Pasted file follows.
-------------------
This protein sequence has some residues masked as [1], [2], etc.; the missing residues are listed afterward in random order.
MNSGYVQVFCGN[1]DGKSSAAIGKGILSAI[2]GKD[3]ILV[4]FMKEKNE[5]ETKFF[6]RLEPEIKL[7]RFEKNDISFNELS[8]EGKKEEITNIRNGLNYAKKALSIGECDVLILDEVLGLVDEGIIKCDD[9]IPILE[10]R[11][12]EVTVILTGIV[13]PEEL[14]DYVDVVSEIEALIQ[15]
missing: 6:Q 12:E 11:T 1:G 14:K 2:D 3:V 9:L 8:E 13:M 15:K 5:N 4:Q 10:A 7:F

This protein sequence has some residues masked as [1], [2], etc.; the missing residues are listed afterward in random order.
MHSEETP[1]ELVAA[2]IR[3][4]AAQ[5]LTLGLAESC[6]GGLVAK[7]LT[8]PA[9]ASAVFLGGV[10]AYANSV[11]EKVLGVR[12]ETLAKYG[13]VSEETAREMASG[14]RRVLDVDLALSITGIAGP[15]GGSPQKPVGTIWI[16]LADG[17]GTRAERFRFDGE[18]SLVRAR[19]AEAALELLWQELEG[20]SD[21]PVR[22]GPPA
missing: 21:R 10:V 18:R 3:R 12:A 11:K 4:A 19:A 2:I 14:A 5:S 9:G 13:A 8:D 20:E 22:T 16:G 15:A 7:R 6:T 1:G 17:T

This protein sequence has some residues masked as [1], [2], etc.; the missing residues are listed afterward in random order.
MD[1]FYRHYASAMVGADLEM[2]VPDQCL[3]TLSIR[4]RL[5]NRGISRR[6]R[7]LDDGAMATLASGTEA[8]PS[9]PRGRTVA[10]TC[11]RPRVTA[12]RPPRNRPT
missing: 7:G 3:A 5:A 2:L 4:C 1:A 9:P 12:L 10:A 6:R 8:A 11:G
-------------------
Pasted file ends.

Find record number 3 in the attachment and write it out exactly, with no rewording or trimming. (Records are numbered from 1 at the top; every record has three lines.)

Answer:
This protein sequence has some residues masked as [1], [2], etc.; the missing residues are listed afterward in random order.
MD[1]FYRHYASAMVGADLEM[2]VPDQCL[3]TLSIR[4]RL[5]NRGISRR[6]R[7]LDDGAMATLASGTEA[8]PS[9]PRGRTVA[10]TC[11]RPRVTA[12]RPPRNRPT
missing: 7:G 3:A 5:A 2:L 4:C 1:A 9:P 12:L 10:A 6:R 8:A 11:G